Tuesday 15 October 2019

Springboks' Eben Etzebeth could be forced to return home to answer physical and racial abuse allegations

Eben Etzebeth of South Africa (r) is tackled by Jefferson Poirot of France (l) during an International test match
Eben Etzebeth of South Africa (r) is tackled by Jefferson Poirot of France (l) during an International test match

Gerald Imray

South African rugby international Eben Etzebeth could be forced to return home midway through the Rugby World Cup in Japan over a case of alleged physical and racial abuse.

The South African Human Rights Commission said it would institute legal proceedings against the Springboks lock forward at an equality court on Friday.

He is accused of assaulting and racially abusing a person in South Africa in August.

The court proceedings are due to start on the day Etzebeth, a key member of the South African team, is due to play against Italy in a crucial World Cup pool game in Shizuoka.

It is unclear if the court will require that he return home to take part in proceedings.

Etzebeth was accused of racially abusing a person on a night out during a holiday in the coastal town of Langebaan, near Cape Town. He was also accused of assault.

He denied both allegations and said he had witnesses who could corroborate his story.

The late-night incidents are alleged to have happened the day before South Africa's World Cup squad was announced.

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Etzebeth was reportedly at a bar with friends and family when the incidents are alleged to have taken place.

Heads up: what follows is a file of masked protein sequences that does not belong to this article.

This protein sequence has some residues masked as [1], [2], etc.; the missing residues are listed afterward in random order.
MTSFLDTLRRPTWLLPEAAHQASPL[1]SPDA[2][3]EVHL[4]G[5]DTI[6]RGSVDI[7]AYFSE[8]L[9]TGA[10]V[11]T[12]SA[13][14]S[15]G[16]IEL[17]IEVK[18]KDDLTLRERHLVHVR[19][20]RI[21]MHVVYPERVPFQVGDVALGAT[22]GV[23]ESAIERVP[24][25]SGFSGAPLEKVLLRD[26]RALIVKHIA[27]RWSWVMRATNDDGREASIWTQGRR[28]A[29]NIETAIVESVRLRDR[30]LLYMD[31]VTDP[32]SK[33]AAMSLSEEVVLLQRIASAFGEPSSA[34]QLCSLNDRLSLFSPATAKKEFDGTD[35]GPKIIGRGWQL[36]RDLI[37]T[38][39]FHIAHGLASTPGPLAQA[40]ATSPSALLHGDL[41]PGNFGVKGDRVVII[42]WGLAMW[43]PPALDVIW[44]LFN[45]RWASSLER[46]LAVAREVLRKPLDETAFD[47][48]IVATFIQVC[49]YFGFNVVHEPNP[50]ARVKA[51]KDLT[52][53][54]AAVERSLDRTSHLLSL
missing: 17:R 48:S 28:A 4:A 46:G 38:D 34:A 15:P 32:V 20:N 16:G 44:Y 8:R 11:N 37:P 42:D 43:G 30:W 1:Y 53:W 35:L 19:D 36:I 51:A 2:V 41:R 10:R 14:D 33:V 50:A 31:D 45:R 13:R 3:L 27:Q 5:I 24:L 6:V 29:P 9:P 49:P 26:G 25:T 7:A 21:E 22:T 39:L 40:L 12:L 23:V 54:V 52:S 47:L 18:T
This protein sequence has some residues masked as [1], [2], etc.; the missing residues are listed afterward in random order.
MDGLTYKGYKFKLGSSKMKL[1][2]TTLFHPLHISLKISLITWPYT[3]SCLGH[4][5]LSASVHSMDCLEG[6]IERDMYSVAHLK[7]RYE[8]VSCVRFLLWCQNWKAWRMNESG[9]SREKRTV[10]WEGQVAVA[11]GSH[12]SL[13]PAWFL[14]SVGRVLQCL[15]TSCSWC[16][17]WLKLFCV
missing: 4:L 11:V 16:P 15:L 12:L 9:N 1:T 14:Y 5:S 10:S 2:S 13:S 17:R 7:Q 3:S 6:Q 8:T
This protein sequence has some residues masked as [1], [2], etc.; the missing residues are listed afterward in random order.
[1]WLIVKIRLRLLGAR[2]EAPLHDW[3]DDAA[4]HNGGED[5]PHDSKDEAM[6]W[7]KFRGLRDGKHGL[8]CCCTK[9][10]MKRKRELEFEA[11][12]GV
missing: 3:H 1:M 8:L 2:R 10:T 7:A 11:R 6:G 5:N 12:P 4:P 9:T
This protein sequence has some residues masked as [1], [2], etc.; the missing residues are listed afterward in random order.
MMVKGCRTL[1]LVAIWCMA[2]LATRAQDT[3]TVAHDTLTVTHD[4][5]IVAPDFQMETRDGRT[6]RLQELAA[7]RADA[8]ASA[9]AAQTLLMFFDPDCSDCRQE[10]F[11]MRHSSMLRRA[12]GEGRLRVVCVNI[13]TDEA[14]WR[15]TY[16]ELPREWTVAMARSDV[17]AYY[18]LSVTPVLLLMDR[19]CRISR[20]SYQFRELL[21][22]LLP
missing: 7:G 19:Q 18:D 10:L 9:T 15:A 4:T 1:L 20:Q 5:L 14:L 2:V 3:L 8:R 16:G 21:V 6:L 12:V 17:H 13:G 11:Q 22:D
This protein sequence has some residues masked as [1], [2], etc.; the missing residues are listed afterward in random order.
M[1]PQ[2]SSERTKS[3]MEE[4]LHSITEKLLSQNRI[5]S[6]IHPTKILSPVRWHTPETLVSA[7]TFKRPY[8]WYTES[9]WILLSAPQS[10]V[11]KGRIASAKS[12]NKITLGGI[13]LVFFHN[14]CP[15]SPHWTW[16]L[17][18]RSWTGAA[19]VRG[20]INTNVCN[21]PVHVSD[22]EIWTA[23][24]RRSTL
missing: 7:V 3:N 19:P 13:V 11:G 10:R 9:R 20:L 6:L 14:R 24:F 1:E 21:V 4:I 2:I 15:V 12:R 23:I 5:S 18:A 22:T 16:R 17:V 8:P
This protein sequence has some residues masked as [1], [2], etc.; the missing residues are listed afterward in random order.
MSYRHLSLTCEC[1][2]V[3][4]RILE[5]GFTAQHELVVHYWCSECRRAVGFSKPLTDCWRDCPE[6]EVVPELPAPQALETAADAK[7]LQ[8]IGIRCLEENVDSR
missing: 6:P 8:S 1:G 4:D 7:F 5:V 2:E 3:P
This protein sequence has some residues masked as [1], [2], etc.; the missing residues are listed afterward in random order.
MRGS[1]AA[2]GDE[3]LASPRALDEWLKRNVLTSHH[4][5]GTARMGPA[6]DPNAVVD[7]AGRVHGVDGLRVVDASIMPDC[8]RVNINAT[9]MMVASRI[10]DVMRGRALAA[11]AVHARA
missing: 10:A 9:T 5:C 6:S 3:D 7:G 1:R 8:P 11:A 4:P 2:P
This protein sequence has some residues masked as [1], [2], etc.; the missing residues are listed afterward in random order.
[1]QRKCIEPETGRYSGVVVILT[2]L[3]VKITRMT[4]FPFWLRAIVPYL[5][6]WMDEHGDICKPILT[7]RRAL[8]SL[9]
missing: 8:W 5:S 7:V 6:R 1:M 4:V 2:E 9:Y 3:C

He said in a statement after the allegations surfaced that it was "completely untrue and unfounded to claim that I physically or racially abused anyone ... multiple witnesses can corroborate that".

SA Rugby promised to co-operate with authorities and said it would take a hard-line approach if Etzebeth was found guilty, but backed him after his denials, saying we "trust our people to act responsibly".

At the time, Springboks coach Rassie Erasmus said he met Etzebeth and believed his story, and the player was included in the World Cup squad.

"I was definitely worried about it when I first heard about it," Erasmus said. "If there was any truth to it that would have been a massive issue for us. But after chatting to Eben and hearing his side of the story, there is trust between a coach and player.

"I have to trust him to do some stuff on the field and win test matches and he must trust me to believe him when he tells me something."

Etzebeth also met the human rights commission before flying to Japan with the Springboks squad. The allegations are also being investigated by criminal prosecutors.

The 27-year-old, who is 6ft 8in tall, has played 81 tests and is one of the most experienced players in the Springboks squad.

He has played a part in both South Africa's games at the World Cup so far, starting in the loss to defending champion New Zealand and coming off the bench in a big win against Namibia on Saturday.

He was named to start the game against Italy on Friday, when South Africa effectively need to win to stay in contention at the World Cup.

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